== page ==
Ditch your resistance. "You have to believe that it's not being lazy and will make you more effective at what you're doing," Mednick says.
Avoid caffeine, and high-fat or sugary foods and drinks, which can keep you up.
Create the right environment. Dim the lights and find a quiet place where you feel comfy and calm.
Practice. Almost anyone can learn to nap. The first few times, lie down and concentrate on your breathing. If you can put your worries aside (forget about the dishes in the sink) and get yourself into a relaxed state, you'll eventually nod off.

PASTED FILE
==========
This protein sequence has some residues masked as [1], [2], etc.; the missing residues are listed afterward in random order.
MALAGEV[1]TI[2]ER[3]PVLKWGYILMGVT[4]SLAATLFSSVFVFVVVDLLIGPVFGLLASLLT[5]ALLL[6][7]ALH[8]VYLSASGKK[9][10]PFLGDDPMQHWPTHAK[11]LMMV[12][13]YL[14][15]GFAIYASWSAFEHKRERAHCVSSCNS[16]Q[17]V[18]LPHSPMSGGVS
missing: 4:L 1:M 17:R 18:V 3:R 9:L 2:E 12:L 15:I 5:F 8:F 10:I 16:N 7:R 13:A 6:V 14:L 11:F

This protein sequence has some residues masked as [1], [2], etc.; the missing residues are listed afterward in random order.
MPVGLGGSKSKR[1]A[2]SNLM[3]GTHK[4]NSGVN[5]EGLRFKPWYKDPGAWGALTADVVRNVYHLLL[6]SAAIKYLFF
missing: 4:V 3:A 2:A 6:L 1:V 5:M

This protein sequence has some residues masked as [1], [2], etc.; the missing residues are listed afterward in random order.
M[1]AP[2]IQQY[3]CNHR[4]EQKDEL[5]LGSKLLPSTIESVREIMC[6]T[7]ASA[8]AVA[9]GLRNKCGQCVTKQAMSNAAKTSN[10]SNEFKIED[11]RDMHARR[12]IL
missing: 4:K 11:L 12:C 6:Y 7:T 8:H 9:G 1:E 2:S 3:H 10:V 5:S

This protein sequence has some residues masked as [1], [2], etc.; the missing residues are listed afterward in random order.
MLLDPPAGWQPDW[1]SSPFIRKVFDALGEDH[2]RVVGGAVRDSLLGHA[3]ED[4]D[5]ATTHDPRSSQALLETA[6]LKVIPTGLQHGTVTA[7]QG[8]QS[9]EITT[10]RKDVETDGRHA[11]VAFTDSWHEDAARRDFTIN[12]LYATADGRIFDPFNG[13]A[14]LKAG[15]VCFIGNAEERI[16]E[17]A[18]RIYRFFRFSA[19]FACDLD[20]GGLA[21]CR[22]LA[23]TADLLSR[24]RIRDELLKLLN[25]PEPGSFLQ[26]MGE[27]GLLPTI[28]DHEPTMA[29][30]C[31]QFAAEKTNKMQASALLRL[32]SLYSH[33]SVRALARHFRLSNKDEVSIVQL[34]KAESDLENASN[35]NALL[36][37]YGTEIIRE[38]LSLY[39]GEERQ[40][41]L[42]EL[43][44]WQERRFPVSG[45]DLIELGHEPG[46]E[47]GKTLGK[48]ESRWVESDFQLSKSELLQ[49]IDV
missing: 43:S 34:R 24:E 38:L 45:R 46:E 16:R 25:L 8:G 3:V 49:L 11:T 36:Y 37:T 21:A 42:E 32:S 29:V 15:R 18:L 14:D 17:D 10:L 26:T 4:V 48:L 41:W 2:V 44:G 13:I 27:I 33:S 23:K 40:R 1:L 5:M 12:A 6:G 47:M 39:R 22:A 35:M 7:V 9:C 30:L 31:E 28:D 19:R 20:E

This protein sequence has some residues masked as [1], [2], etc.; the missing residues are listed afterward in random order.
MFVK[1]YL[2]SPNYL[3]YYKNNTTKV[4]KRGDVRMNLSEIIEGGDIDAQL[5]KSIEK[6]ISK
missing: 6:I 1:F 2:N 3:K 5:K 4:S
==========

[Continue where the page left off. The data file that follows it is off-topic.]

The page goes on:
Time it right. Don't stress if your baby doesn't take long naps; if you can sneak in a 15- to 20-minute snooze, you'll feel more alert and refreshed. Rest for 50 to 90 minutes and you'll experience the most restorative stages of sleep and put a dent in your sleep deprivation. Just don't nap within three hours of bedtime -- it can interfere with nighttime rest.